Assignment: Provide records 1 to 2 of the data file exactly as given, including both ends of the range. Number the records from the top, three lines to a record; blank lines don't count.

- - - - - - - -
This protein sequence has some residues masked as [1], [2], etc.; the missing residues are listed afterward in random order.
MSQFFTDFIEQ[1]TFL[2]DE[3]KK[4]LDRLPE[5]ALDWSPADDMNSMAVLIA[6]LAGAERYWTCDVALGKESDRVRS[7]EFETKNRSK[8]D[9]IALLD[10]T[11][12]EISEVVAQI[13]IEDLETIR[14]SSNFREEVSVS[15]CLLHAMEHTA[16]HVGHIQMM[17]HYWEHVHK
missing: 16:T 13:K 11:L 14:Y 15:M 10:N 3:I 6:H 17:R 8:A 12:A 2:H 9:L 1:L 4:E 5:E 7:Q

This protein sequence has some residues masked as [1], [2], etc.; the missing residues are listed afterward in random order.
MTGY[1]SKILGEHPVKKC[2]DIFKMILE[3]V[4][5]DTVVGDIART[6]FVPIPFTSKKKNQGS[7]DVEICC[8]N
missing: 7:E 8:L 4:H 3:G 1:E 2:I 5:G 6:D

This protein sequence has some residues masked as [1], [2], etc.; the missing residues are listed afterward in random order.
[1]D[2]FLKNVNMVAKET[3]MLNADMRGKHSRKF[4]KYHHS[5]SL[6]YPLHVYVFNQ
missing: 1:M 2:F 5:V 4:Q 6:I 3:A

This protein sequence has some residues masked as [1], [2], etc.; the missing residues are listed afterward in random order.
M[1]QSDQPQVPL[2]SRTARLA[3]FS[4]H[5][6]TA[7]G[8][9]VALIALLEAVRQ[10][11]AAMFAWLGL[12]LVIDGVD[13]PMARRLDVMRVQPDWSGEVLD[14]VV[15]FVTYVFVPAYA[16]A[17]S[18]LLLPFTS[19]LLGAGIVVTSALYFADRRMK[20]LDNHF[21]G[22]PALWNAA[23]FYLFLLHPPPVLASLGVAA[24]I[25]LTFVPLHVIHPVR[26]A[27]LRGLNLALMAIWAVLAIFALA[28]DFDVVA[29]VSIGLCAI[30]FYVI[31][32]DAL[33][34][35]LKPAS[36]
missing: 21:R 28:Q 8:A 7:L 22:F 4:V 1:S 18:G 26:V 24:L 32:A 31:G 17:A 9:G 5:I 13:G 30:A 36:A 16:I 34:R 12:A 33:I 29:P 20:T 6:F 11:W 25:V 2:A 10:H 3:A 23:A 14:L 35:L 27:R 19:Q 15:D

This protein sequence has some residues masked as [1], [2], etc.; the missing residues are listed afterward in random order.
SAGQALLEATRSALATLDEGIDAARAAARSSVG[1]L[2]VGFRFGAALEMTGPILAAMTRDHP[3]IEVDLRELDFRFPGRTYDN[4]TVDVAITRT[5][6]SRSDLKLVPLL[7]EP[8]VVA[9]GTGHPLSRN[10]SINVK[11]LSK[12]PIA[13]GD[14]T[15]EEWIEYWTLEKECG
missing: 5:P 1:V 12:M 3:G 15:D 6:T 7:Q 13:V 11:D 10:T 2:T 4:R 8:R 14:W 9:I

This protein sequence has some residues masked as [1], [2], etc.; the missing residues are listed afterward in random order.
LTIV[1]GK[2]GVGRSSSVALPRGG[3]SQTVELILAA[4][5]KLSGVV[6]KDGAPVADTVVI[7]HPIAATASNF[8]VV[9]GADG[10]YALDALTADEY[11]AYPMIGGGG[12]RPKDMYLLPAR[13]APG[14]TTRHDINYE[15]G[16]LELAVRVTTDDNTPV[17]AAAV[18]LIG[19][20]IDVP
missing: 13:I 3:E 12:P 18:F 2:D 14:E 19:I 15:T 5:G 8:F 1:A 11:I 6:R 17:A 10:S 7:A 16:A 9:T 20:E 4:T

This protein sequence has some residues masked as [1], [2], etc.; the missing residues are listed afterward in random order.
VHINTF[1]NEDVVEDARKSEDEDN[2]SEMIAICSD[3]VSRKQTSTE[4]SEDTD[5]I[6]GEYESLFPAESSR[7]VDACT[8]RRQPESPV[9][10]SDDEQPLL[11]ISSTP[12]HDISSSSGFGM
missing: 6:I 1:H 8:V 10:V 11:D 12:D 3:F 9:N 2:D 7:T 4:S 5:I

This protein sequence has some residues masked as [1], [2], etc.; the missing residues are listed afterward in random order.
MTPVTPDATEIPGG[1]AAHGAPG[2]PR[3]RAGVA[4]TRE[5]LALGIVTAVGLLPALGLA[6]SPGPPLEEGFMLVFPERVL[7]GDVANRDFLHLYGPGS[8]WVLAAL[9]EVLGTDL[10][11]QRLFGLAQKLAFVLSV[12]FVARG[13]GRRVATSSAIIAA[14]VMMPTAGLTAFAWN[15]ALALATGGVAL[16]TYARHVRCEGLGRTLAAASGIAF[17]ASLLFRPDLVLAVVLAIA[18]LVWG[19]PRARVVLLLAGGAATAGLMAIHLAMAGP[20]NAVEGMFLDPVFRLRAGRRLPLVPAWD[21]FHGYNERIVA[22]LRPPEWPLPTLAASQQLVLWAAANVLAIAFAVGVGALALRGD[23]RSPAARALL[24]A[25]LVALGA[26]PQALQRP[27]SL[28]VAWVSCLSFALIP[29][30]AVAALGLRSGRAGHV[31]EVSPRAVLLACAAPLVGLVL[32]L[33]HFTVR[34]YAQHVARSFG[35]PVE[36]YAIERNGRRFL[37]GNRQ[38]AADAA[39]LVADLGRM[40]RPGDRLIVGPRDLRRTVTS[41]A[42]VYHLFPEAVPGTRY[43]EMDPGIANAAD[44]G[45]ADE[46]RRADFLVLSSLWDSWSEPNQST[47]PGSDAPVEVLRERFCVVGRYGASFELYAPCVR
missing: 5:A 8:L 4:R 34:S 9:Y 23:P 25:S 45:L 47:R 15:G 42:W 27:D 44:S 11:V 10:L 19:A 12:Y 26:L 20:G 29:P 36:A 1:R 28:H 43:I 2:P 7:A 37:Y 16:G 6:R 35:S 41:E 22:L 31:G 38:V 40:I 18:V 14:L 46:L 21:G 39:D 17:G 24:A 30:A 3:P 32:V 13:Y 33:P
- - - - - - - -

This protein sequence has some residues masked as [1], [2], etc.; the missing residues are listed afterward in random order.
MSQFFTDFIEQ[1]TFL[2]DE[3]KK[4]LDRLPE[5]ALDWSPADDMNSMAVLIA[6]LAGAERYWTCDVALGKESDRVRS[7]EFETKNRSK[8]D[9]IALLD[10]T[11][12]EISEVVAQI[13]IEDLETIR[14]SSNFREEVSVS[15]CLLHAMEHTA[16]HVGHIQMM[17]HYWEHVHK
missing: 16:T 13:K 11:L 14:Y 15:M 10:N 3:I 6:H 17:R 8:A 12:A 2:H 9:L 1:L 4:E 5:E 7:Q

This protein sequence has some residues masked as [1], [2], etc.; the missing residues are listed afterward in random order.
MTGY[1]SKILGEHPVKKC[2]DIFKMILE[3]V[4][5]DTVVGDIART[6]FVPIPFTSKKKNQGS[7]DVEICC[8]N
missing: 7:E 8:L 4:H 3:G 1:E 2:I 5:G 6:D